Nutrition by lanyuehua

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									Ambulatory Medicine Lecture
Dr. Ayers


                                   Clinical Nutrition
                                          PBL


       In an upcoming class, you will be asked to discuss your approach to solving the
following problem statements that focus on clinical nutrition topics. You will need to
formulate relevant self-directed questions that will frame your solution(s), find the
necessary data to answer those questions, and come to a conclusion. Think broadly before
honing in on your solution.


Problem #1

In a popular daily newspaper a headline blares: “Knowledgeable Teens Still Starve for
Attention.” There is a picture of a thin, attractive young woman; the picture caption
reads, “Heidi Guenther: The 22 year old Boston Ballet dancer struggled with an eating
disorder, succumbed to a heart attack June 30.”


Problem #2

Obesity is both endemic and pandemic in this country. Management of obesity is
notoriously recalcitrant: What do you need to know about clinical obesity to help your
overweight patients from a nutritional aspect.


Problem #3

The U.S. Government puts millions of your tax dollars into cancer research. As a
concerned taxpayer, what questions would you like your Congressman to ask the Chief of
the National Cancer Institute (NCI) about dietary prevention of cancer when he testifies
next week?


Problem #4

A 59 year old white male underwent a successful angioplasty/atherectomy of a single
(LAD) coronary lesion. What questions do you need to ask the patient to plan a
nutritional approach to a secondary prevention program? Depending on the answers be
prepared to plan that program.
Ambulatory Medicine Lecture
Dr. Ayers

             GEORGETOWN UNIVERSITY SCHOOL OF MEDICINE
                MODEL FOR PROBLEM-BASED LEARNING

The “PBL small group” uses a PBL case which is divided into parts, each part given to
the students on each of the two or three days of PBL sessions. The process involves
students working together to pool ideas and information based on the case. One student
is appointed the “beadle” for the case and it is his/her job to get all the materials to and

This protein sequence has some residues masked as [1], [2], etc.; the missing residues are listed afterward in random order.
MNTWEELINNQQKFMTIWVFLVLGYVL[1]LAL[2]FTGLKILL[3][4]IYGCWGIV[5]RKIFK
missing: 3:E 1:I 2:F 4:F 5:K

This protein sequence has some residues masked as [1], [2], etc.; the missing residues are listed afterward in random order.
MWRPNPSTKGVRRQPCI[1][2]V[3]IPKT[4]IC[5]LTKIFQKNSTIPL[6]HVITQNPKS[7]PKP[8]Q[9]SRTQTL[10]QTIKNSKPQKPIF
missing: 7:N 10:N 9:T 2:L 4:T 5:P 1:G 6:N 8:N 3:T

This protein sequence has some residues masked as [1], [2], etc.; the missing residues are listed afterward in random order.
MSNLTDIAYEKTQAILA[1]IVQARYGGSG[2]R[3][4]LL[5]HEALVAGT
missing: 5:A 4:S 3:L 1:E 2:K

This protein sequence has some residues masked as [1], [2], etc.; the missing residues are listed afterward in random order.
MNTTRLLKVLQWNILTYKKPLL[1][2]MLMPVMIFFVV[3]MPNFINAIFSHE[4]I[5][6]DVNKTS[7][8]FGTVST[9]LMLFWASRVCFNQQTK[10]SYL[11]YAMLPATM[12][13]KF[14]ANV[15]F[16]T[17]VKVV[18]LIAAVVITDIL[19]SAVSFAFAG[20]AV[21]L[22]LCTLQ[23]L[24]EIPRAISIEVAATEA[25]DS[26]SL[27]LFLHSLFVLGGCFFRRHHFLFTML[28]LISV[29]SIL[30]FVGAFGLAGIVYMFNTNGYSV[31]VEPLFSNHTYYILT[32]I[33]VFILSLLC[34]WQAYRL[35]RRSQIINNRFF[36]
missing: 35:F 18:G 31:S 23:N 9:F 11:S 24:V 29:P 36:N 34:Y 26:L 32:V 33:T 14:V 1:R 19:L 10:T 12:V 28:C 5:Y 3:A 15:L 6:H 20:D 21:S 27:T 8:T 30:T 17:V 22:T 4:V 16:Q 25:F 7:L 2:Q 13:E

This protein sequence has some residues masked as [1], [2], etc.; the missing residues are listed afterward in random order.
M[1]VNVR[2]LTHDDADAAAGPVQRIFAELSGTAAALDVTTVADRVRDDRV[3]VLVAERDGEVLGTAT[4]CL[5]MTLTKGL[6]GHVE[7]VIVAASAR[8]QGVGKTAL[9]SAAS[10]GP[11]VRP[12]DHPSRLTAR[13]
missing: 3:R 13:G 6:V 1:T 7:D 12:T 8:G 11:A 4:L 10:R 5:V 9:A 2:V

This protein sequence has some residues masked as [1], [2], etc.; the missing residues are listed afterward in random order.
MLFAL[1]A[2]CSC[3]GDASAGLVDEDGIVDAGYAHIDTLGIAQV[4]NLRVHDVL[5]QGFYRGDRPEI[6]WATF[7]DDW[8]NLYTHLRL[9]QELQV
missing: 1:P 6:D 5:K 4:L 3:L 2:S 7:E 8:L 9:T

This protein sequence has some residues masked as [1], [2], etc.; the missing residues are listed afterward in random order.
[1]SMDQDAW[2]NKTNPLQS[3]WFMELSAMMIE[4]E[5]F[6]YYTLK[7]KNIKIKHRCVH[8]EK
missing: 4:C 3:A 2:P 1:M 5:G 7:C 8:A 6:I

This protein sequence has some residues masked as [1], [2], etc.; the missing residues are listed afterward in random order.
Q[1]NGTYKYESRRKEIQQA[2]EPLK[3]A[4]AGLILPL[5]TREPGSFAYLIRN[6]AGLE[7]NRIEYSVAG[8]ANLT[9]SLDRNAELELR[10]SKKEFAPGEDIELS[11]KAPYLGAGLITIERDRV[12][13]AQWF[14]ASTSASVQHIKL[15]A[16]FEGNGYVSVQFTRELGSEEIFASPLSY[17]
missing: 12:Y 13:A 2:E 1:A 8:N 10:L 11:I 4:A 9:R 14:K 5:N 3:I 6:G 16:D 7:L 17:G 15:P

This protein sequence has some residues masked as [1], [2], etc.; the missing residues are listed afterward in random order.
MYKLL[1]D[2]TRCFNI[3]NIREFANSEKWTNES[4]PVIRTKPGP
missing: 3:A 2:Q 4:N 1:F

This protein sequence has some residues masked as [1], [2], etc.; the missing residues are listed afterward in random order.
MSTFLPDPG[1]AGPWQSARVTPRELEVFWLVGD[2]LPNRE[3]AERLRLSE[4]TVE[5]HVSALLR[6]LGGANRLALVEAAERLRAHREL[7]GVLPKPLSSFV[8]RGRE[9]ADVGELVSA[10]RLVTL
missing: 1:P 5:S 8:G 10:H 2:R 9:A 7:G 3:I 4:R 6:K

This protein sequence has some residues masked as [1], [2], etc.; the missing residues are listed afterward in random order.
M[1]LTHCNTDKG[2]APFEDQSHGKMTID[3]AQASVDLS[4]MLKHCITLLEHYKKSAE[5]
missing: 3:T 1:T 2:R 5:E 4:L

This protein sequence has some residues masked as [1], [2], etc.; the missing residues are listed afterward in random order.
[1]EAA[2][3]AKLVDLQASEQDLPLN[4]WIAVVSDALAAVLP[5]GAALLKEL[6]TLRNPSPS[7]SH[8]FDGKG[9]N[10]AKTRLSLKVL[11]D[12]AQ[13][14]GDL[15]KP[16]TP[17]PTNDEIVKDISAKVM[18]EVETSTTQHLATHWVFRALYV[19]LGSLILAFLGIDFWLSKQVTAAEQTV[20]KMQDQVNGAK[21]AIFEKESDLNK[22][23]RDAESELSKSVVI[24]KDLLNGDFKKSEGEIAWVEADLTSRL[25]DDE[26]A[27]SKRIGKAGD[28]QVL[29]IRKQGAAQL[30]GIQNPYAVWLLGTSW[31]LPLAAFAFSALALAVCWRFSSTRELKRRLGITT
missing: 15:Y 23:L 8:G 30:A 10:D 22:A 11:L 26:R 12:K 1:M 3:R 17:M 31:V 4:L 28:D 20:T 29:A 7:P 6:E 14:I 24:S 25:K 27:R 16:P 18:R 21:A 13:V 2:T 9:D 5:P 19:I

from each session. Another student is the “reader” and presents the portion of the case to
be considered each day. A student “scribe” writes down all the information on large
sheets of paper mounted on a wall for easy access and referral. The four sequential lists
of collected and discussed information and outlined below:

DATA            After one student reads the first page of the case out loud to the group, the
scribe lists all the information or “data” about the patient, e.g., complaints, signs and
symptoms, etc., as the students identify this information. This is for visual learning and
“trapping” the data. For example: A 25-year old white female, pain in right knee,
swelling, began three days ago, no memory of injury, etc.

QUESTIONS            This is the most difficult part of the process initially. Questions
that may be answered “yes” or “no” are not very useful. Much more powerful are
question like “what is the cause…” (WIC) or “what is the significance…” (WIS).
Questions should be numbered. It is important that questions be directly related to and
confined to the DATA.

WORKING DIAGNOSIS [HYPOTHOSIS]                      Refer back to the Questions in
formulating Hypotheses and refer to the Question number(s) in listing them. A
Hypothesis is a “possibility” or reason to explain certain observed phenomena.
Hypotheses can be complex when combining a number of questions together.
Hypotheses must relate only to the observed data already listed.

LEARNING OBJECTIVES                    Using the Hypotheses, students formulate specific
areas about which they need information in order to test/support/reject the listed
hypothesis. The objectives should include specific parts of basic science concepts that
the students will review/learn. The Facilitator copy of each PBL Case includes a list of
Learning Objectives. One of the tasks of the facilitator in guiding the group, if necessary,
is to include these objectives as part of their learning. The students receive the Learning
Objective sat the end of the Case.

MAPPING is a graphic representation of the interrelationship between the data points
of the Case. It is a schematic that attempts to answer as many of the relevant questions
raised by the Case via conjoined pathways. Different Colors, arrows and varied line
forms (dots, dashes, etc.) are usually required. (This is the Law of Parsimony or Occam’s
Razor.

								
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